The British Museum argues the objects are part of world heritage and are more accessible to visitors in London.
Beijing was outraged by Cameron’s meeting with the Dalai Lama — whom it condemns as a dangerous separatist — last year, which led to a diplomatic deep-freeze between the two nations.
Despite the trip being billed as a trade mission, it has widely been seen as an attempt to repair some of the damage caused to China-British relations.
But a leading state newspaper launched an attack on Cameron Tuesday, saying in an editorial headlined “China won’t fall for Cameron’s ‘sincerity’” that Britain should recognise it is not a major power but “just an old European country apt for travel and study”.
The prime minister has taken more than 100 businesspeople with him to China, including the heads of Jaguar Land Rover, Rolls Royce and Royal Dutch Shell and the chief executive of the London Stock Exchange.

From:
Daily Mail

‘Give us back our treasure': Chinese demand Cameron returns priceless artefacts looted during 19th century Boxer Rebellion
PUBLISHED: 16:17, 4 December 2013 | UPDATED: 21:40, 4 December 2013

David Cameron has been inundated with demands for the return of priceless artefacts looted from Beijing in the 19th century as his visit to China draws to a close.

The Prime Minister has to the southwestern city of Chengdu on the largest ever British trade mission to the country.

Last Friday, British officials set up a microblogging page on Sina Weibo, China’s version of Twitter, attracting more than 260,000 followers by Wednesday evening.

He invited Chinese citizens to ask questions, saying he would aim to reply during the visit.

One of the most popular questions was posted by a prominent Chinese think-tank, the China Centre for International Economic Exchanges, which is headed by former vice-premier Zeng Peiyan and includes of the country’s government officials among its members.

The organization posed the question ‘When will Britain return the illegally plundered artefacts?’ referring to 23,000 items in the British Museum which it says were looted by the British army.

The British were part of the Eight-Nation Alliance that put down the Boxer Rebellion at the end of the 19th century, a popular uprising against the incursion of European imperial powers in China.

To the Chinese, the ransacking of the Forbidden City, and the earlier destruction of the Old Summer Palace in Beijing in 1860 remain key symbols of how the country was once dominated by foreign powers.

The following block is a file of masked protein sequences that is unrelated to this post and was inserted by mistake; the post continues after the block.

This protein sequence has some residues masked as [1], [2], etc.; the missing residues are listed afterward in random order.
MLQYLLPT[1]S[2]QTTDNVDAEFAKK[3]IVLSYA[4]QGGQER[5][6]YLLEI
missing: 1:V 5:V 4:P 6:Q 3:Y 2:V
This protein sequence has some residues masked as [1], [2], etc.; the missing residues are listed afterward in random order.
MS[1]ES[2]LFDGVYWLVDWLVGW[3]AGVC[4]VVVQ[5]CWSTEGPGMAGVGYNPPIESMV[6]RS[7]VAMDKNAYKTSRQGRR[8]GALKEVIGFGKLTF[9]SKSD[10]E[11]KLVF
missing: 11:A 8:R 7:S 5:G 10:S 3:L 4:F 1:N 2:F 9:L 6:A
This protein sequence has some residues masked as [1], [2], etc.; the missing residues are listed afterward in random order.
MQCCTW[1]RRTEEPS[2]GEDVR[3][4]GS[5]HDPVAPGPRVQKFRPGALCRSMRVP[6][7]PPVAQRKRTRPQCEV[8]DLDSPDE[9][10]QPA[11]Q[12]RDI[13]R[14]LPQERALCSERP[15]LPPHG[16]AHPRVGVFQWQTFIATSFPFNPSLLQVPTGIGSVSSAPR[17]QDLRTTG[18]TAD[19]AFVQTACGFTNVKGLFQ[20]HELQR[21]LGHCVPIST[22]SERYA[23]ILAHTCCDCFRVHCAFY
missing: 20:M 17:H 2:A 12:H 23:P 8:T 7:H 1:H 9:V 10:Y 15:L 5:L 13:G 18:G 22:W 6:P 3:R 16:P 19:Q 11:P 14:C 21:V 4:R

One British officer wrote at the time: ‘You can scarcely imagine the beauty and magnificence of the places we burnt.

‘It made one’s heart sore to burn them’.

Asked whether China was asking for the treasures to be returned, Foreign ministry spokesman Hong Lei told reporters Wednesday: ‘Relevant Chinese authorities are in communication with the government authorities of relevant countries.’

In response, the Department for Culture, Media & Sport in London said the ‘UK enjoys excellent cultural relations with China.

‘Questions concerning Chinese items in museum collections are for the trustees or governing authorities of those collections to respond to and the Government does not intervene.’

Britain has consistently rejected requests from other countries to return artefacts such as the Elgin Marbles.

The British Museum argues the objects are part of world heritage and are more accessible to visitors in London.

Beijing was outraged by Cameron’s meeting with the Dalai Lama – whom it condemns as a dangerous separatist – last year, which led to a diplomatic tensions between the two nations.

Despite the trip being billed as a trade mission, it has widely been seen as an attempt to repair some of the damage caused to China-British relations

But a leading state newspaper launched an attack on Cameron Tuesday, saying in an editorial headlined ‘China won’t fall for Cameron’s “sincerity”‘ that Britain should recognise it is not a major power but ‘just an old European country apt for travel and study’.

The prime minister has taken more than 100 businesspeople with him to China, including the heads of Jaguar Land Rover, Rolls Royce and Royal Dutch Shell and the chief executive of the London Stock Exchange.

British officials say deals worth £5.6 billion ($9.2 billion) have been signed so far on the trip.